It breaks my heart to see women chatting, texting and surfing the web on their phones in the grocery store, restaurants and other places while their children appear to be ignored.
Boston University School of Medicine researchers found in a recent study that a mother’s use of mobile devices during meals and daily life can have negative effects on children.
Moms, please don’t make the kids compete with your mobile device for your attention!
You’re rolling your eyes now and saying “that’s the way it is today” and “she must be an old lady.” Well, you may be right — I raised my son “back in the day” when nobody had cell phones — and we did a lot of talking to each other.
Just because parents do things differently now doesn’t mean it’s better.
One thing I do know is that kids need attention, especially after they’ve been in day care and you pick them up from work. They need to play games like “I spy” with you in the grocery store, explore the world together, sing songs and just talk with you. That’s the way they satisfy their need to reconnect with you after a day apart.
And you need to get off the phone to do that…
I worry that people are raising a generation of kids that will feel distant from their parents due to insufficient interaction, and that they won’t develop necessary language and social skills. And the Boston University study cited above seems to confirm that may be true.
Before you write me off — just read about the study results and think it over, OK?
Be the mom you want your kids to remember — the one who gave them her undivided attention and made them feel special, not the one who was always on her cell phone…
I read this because a friend linked to it on Twitter, but just some thoughts for you to consider:
1. How do you know what I’m using my cell phone for? I keep my grocery list on my phone. So, yes, I check it a lot while I’m at the supermarket with my kids. It’s the equivalent of a paper list you used “back in the day” (to use your words). Or maybe I’m sending a “hey, I’m at the store, do you need anything/what do you want for dinner?” text. Either way, it hardly means I’m neglecting my children.
2. How do you know how many games of “I Spy” we played, or how many conversations we had before you saw us? Maybe I’m just overloaded from spending hours upon hours with my kids and I need to zone out for a second. I would guess moms of every generation have felt that way at some point.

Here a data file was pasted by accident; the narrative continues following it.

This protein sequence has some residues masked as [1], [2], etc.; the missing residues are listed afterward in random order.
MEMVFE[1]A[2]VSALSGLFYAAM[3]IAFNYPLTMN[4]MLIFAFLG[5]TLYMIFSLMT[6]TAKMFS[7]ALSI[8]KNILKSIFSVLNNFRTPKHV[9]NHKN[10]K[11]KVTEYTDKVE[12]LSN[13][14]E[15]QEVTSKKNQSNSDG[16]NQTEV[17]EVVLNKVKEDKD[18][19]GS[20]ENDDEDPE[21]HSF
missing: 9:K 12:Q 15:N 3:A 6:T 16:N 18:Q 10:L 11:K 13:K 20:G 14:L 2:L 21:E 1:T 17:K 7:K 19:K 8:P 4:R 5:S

3. Why are moms your target here? Dads are just as guilty of using their mobile devices while they’re watching their kids. Is it because we (meaning society in general) don’t expect as much of fathers? Or do we assume that if they’re using their phones, it’s probably for work, and moms are just being frivolous and goofing off on Facebook?
The tone of this post feels like you’re judging someone’s overall parenting ability based on a 30-second glimpse of their life. You have no idea what happened before or after. And without that context, it isn’t your place to judge at all.
I expected some angry responses like yours and am actually surprised I didn’t get one sooner.
I tried every way possible to write this post to avoid coming off as judgemental — just offering a suggestion, with some research to back it up.
Even the title is dripping with judgement. Moms, get off your high horse and stop judging other moms.
Not my intention at all. I love and admire moms — see Starting a Mother’s Group Transformed My Life at https://thoughtstipsandtales.com/2015/01/20/starting-mothers-group-transformed-my-life/.
This is a good post, even though I will freely admit there are times when it may appear to others that I’m ignoring my kidlets in favor of my cellphone. Butttttttttt when you don’t know the whole scoop, it’s easy to make assumptions. Yes, there are MANY situations in which adults (not just moms – ADULTS – fathers, adult siblings, aunts, uncles, etc.) need to drop the phone and tend to the child(ren) in their care. But there are other situations where the adult may be checking a grocery list, looking up something at their child’s request, or simply going over their tasks for that day. Or in my case, since I work from home and thus am in my kids’ faces 24/7, my kids are sick of me yapping to them and are glad I’m taking a break from mothering them for a while. 😉
Overall, though, I do agree with the message of this post, other posts like this one, and the studies being conducted – it’s important to provide optimal amounts of social interaction with our children, and to make sure they’re not missing out on or competing for our attention.
I get where you’re coming from, but this post comes across as pretty judgmental to moms – let’s not forget dads have cell phones and raise children too. Like Cindy said, I keep my grocery list on my phone and refer to it often. That doesn’t mean my child is anymore ignored than if I had a pen and pad. And actually, I was in Target once referring to my list when an elderly shopper said to me “oh, look, another mom on her cell phone!” It’s very irritating to be judged based on a 10-second moment of my life. I think the real problem is how often the phone is used at home, when families should be spending time together and a parent (NOT just a “mom”) is constantly looking at Facebook or buzzfeed.
I would’ve mentioned dads, but I honestly don’t see very many dads with kids at stores and restaurants – and the ones I do see in the grocery store are usually chasing the kids. Have never seen a man with a child on a cell phone!
I do appreciate you pointing out that parents could be consulting shopping lists – hadn’t thought of that (although if the phone is up to their ear, they probably aren’t). I think seeing families in restaurants where every single person in the family is looking at a separate mobile device for the whole meal and nobody speaks a word is really sad. Have seen couples do that, too. I get that they may be on vacation and may’ve had too much togetherness, but …